Access2Research

Access2Research is a campaign in the United States for academic journal publishing reform led by open access advocates Michael W. Carroll, Heather Joseph, Mike Rossner, and John Wilbanks.[1]

On May 20, 2012, it launched a petition to the White House to "require free access over the Internet to journal articles arising from taxpayer-funded research".[2] The White House has committed to issue an official response to such petitions if they reach 25,000 signatures within 30 days.[3] Access2Research reached this milestone within two weeks.[4][5] On February 22, 2013, the White House Office of Science and Technology Policy and announced an executive directive ordering all US Federal Agencies with research & development budgets over $100M to develop public access policies within twelve months.

The petition builds on previous campaigns asking scholars, publishers, funders, governments and the general public to remove paywalls to publicly funded scholarly research. It follows initiatives previously targeted at academics such as The Cost of Knowledge calling for lower prices for scholarly journals and to promote increased access to scientific information. The campaign refers to the NIH Public Access Policy[6] as an example of a mandate that should be expanded to all federally funded research.[7][8][9][10]

A video by SPARC in support of the campaign.
Normalized heatmap of per-capita signatures to Access2Research petition by U.S. state
A normalized heatmap of per-capita signatures to the petition by U.S. state. Highest support from Massachusetts (red), lowest from Mississippi (white).

Endorsements

The campaign's outreach was supported on the first day of its launch by Creative Commons,[11] the Public Library of Science,[12] the Scholarly Publishing and Academic Resources Coalition,[13] RockHealth,[14] Sage Bionetworks,[15] The Cost of Knowledge,[16] the Harvard Open Access Project,[17] the Open Knowledge Foundation,[18] the Open Science Federation,[19] PatientsLikeMe[20] and Lybba.[21]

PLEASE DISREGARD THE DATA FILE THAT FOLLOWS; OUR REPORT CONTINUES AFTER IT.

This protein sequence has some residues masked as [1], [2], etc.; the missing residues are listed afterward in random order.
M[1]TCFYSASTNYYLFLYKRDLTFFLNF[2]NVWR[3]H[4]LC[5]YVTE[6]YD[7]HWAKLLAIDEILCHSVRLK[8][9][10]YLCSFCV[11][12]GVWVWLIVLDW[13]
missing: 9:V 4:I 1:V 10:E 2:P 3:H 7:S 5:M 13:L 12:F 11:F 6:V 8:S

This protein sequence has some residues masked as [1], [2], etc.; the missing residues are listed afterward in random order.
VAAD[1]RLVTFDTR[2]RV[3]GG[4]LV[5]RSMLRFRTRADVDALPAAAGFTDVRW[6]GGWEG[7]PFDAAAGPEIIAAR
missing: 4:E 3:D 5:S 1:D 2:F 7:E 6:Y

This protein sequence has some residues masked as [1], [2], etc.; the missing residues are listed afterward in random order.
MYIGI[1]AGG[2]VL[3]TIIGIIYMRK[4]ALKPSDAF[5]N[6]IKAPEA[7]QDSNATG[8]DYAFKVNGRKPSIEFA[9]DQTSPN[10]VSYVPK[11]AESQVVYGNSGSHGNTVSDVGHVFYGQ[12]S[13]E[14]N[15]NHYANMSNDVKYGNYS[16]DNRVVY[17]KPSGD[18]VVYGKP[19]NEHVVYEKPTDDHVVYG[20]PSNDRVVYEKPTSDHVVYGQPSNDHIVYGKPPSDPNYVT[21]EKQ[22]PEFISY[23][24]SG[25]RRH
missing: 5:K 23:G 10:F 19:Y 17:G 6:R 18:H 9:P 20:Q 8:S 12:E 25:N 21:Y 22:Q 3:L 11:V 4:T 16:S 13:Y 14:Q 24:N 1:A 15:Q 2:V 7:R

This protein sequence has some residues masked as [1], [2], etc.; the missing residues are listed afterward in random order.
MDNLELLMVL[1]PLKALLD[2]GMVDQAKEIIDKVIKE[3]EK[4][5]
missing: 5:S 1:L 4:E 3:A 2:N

It has been publicly endorsed by several other organizations, including the Alliance for Taxpayer Access,[22] the Association of College and Research Libraries,[23] the Association of Research Libraries,[24] Arizona State University Libraries,[25] BioSharing,[26] The Center for Scholarly Communication and Digital Curation at Northwestern University,[27] figshare,[28] Genetic Alliance,[29] InTechWeb,[30] Mendeley[31] and the Wikimedia Foundation.[32]

Criticism

The petition has been criticized by a spokesperson for the Association of American Publishers who said they "oppose government mandates on research publications",[33] whereas Public Library of Science co-founder Michael Eisen referred to the petition as a "compromise” that does not go far enough, pointing out that the NIH policy allows for delayed open access.[33]

See also

References

  1. ^ "Access2:Research: About". Access2Research. 2012-04-27. Archived from the original on 2012-05-24. Retrieved 2012-05-26.
  2. ^ "Require free access over the Internet to scientific journal articles arising from taxpayer-funded research. | The White House". Wh.gov. 2012-05-13. Archived from the original on 2012-05-23. Retrieved 2012-05-26.
  3. ^ "A good problem to have: Raising the signature threshold for White House petitions". Wh.gov. 2011-10-03. Archived from the original on May 27, 2012. Retrieved 2012-05-27.
  4. ^ "US open-access petition hits 25,000 signatures in two weeks". Research Information. Archived from the original on 2012-07-01. Retrieved 7 June 2012.
  5. ^ Cameron Neylon (4 June 2012). "25000 Signatures in Two Weeks: What Does It Mean?". PLoS Blogs Network. Archived from the original on 28 October 2012.
  6. ^ "NIH Public Access Policy Details". nih.gov. Archived from the original on 2011-11-03. Retrieved 2012-05-27.
  7. ^ Taylor, Mike (22 May 2012). "US petition could tip the scales in favour of open access publishing". The Guardian. Retrieved 25 May 2012.
  8. ^ Howard, Jennifer (23 May 2012). "Petition urges White House to Require public access to federally financed research". Chronicle of Higher Education. Retrieved 25 May 2012.
  9. ^ Arbesman, Samuel (23 May 2012). "A Petition for Free Online Access of Taxpayer-funded Research". Wired. Retrieved 25 May 2012.
  10. ^ Poynder, Richard (25 May 2012). "Open Access: The People's Petition". Open & Shut?. Retrieved 27 May 2012.
  11. ^ "Sign the U.S. Petition to Support Public Access to Publicly Funded Scientific Research". Creative Commons. 20 May 2012. Retrieved 2012-05-26.
  12. ^ "Tell the White House to Expand Open Access to Federally Funded Research". Public Library of Science. 20 May 2012. Retrieved 2012-05-26.
  13. ^ "Sign the White House Petition on Open Access to Research Today!". SPARC. Archived from the original on 2012-07-02. Retrieved 2012-05-26.